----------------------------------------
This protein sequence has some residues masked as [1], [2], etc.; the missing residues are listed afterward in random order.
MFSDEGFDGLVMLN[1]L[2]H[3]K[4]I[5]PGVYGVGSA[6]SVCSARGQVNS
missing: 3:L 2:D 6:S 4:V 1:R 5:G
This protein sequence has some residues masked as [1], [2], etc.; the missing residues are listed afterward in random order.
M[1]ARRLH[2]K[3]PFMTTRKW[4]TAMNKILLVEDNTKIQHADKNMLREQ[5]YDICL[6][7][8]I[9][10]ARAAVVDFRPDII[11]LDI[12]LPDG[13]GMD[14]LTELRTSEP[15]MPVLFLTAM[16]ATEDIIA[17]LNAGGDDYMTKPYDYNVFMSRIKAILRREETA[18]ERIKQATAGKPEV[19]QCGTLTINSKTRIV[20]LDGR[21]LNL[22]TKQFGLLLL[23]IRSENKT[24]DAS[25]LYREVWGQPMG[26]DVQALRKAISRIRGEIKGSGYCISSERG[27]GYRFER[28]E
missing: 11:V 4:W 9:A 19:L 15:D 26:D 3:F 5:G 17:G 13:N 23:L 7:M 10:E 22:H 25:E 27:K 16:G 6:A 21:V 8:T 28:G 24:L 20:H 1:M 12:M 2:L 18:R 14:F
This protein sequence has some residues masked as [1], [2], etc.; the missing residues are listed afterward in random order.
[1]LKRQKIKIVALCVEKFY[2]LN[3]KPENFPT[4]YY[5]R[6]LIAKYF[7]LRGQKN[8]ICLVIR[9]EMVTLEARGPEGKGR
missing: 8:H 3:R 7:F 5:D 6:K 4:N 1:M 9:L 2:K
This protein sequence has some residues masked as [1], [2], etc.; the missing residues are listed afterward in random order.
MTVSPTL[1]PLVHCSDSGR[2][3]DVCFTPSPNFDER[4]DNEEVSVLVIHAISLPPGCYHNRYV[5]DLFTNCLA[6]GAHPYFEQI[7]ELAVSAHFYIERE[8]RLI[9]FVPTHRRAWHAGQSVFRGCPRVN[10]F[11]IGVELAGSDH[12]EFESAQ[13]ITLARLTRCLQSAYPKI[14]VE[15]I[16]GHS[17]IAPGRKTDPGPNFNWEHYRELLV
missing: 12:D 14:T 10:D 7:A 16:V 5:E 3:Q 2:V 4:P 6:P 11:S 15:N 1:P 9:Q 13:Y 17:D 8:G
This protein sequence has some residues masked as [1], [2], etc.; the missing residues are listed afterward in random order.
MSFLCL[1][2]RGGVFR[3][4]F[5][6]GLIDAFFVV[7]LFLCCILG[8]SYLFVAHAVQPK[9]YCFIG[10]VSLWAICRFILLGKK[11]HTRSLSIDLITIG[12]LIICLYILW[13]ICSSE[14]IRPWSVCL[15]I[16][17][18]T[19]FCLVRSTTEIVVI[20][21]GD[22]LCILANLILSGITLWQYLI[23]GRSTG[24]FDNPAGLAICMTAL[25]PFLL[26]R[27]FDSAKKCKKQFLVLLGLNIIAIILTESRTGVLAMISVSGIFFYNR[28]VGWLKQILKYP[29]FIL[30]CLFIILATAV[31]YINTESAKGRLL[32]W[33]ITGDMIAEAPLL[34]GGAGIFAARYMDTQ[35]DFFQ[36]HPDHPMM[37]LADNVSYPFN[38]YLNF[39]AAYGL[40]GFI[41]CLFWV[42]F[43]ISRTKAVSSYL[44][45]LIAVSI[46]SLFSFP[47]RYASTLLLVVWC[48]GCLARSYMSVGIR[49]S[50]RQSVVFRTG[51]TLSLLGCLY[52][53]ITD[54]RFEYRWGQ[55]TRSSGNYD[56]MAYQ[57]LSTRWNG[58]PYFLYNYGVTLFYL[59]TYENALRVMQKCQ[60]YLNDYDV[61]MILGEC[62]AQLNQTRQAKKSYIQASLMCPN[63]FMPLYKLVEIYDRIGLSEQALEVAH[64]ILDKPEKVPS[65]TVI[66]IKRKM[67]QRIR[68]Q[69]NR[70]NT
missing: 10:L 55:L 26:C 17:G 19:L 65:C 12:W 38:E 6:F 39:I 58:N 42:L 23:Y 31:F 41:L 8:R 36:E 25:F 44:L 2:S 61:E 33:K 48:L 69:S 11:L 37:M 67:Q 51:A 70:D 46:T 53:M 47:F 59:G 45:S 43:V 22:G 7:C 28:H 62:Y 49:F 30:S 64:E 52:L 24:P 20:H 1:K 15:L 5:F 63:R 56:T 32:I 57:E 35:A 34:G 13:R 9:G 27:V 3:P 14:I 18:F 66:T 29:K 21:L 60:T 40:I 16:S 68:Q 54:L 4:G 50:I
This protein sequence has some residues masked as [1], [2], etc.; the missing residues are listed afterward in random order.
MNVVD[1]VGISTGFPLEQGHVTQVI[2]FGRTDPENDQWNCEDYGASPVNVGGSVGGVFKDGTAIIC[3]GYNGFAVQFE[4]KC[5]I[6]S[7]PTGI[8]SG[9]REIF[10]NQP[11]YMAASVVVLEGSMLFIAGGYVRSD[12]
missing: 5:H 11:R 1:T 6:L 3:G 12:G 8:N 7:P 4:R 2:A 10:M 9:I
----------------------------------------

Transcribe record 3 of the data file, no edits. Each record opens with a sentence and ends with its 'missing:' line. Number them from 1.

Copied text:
This protein sequence has some residues masked as [1], [2], etc.; the missing residues are listed afterward in random order.
[1]LKRQKIKIVALCVEKFY[2]LN[3]KPENFPT[4]YY[5]R[6]LIAKYF[7]LRGQKN[8]ICLVIR[9]EMVTLEARGPEGKGR
missing: 8:H 3:R 7:F 5:D 6:K 4:N 1:M 9:L 2:K